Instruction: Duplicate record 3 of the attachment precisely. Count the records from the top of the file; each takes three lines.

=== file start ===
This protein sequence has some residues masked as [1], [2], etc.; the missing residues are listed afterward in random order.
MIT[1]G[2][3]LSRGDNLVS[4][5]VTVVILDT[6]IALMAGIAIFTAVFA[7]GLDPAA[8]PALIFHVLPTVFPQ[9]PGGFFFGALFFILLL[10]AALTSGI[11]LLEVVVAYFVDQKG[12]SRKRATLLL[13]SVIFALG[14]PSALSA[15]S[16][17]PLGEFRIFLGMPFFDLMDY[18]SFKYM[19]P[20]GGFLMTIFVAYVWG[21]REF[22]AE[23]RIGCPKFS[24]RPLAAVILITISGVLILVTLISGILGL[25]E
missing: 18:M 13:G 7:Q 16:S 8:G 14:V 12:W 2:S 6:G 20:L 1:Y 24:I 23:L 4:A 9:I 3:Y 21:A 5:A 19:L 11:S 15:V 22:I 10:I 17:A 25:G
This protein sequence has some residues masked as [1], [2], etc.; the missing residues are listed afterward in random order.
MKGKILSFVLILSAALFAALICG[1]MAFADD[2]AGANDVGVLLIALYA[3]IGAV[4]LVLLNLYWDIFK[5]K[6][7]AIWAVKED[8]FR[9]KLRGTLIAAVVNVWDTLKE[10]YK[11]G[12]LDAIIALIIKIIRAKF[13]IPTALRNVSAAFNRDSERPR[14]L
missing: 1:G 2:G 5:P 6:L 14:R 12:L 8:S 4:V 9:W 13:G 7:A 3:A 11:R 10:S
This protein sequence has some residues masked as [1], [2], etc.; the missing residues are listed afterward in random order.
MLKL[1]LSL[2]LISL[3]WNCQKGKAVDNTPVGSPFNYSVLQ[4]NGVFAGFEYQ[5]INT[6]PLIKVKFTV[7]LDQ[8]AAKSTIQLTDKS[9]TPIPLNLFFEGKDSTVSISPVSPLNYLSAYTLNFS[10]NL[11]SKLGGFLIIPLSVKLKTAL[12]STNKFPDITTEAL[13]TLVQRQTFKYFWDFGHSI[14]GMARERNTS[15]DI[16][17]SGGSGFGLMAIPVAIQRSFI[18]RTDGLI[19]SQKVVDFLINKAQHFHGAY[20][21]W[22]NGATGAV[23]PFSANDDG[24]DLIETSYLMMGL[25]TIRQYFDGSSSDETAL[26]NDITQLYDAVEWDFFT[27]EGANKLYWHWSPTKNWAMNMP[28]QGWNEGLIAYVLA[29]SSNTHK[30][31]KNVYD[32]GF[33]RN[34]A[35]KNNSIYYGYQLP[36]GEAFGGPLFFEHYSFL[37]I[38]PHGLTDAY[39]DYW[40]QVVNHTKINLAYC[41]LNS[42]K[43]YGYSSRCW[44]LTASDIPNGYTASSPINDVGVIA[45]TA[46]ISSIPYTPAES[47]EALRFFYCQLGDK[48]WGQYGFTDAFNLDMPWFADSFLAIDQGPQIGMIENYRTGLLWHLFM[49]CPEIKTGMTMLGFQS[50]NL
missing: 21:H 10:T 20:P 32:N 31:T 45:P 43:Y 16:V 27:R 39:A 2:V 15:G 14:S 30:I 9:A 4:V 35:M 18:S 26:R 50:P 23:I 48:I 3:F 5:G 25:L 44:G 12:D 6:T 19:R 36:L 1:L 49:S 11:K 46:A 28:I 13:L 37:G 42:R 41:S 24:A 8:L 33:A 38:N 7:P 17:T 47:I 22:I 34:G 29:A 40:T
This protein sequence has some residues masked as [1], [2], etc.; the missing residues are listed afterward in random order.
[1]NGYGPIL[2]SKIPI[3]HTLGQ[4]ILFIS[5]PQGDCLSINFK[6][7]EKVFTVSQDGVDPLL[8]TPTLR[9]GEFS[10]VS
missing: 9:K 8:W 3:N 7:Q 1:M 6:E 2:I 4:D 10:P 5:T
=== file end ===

This protein sequence has some residues masked as [1], [2], etc.; the missing residues are listed afterward in random order.
MLKL[1]LSL[2]LISL[3]WNCQKGKAVDNTPVGSPFNYSVLQ[4]NGVFAGFEYQ[5]INT[6]PLIKVKFTV[7]LDQ[8]AAKSTIQLTDKS[9]TPIPLNLFFEGKDSTVSISPVSPLNYLSAYTLNFS[10]NL[11]SKLGGFLIIPLSVKLKTAL[12]STNKFPDITTEAL[13]TLVQRQTFKYFWDFGHSI[14]GMARERNTS[15]DI[16][17]SGGSGFGLMAIPVAIQRSFI[18]RTDGLI[19]SQKVVDFLINKAQHFHGAY[20][21]W[22]NGATGAV[23]PFSANDDG[24]DLIETSYLMMGL[25]TIRQYFDGSSSDETAL[26]NDITQLYDAVEWDFFT[27]EGANKLYWHWSPTKNWAMNMP[28]QGWNEGLIAYVLA[29]SSNTHK[30][31]KNVYD[32]GF[33]RN[34]A[35]KNNSIYYGYQLP[36]GEAFGGPLFFEHYSFL[37]I[38]PHGLTDAY[39]DYW[40]QVVNHTKINLAYC[41]LNS[42]K[43]YGYSSRCW[44]LTASDIPNGYTASSPINDVGVIA[45]TA[46]ISSIPYTPAES[47]EALRFFYCQLGDK[48]WGQYGFTDAFNLDMPWFADSFLAIDQGPQIGMIENYRTGLLWHLFM[49]CPEIKTGMTMLGFQS[50]NL
missing: 21:H 10:T 20:P 32:N 31:T 45:P 43:Y 16:V 27:R 39:A 2:V 15:G 14:S 30:I 9:A 4:V 35:M 18:S 26:R 50:P 23:I 48:I 3:F 5:G 25:L 44:G 12:D 6:T 19:R 36:L 1:L 49:S 11:K 46:A 28:I 13:L 37:G 42:R 41:S 24:A 8:L 33:A 38:N 7:P 17:T 47:I 22:I 34:G 29:A 40:T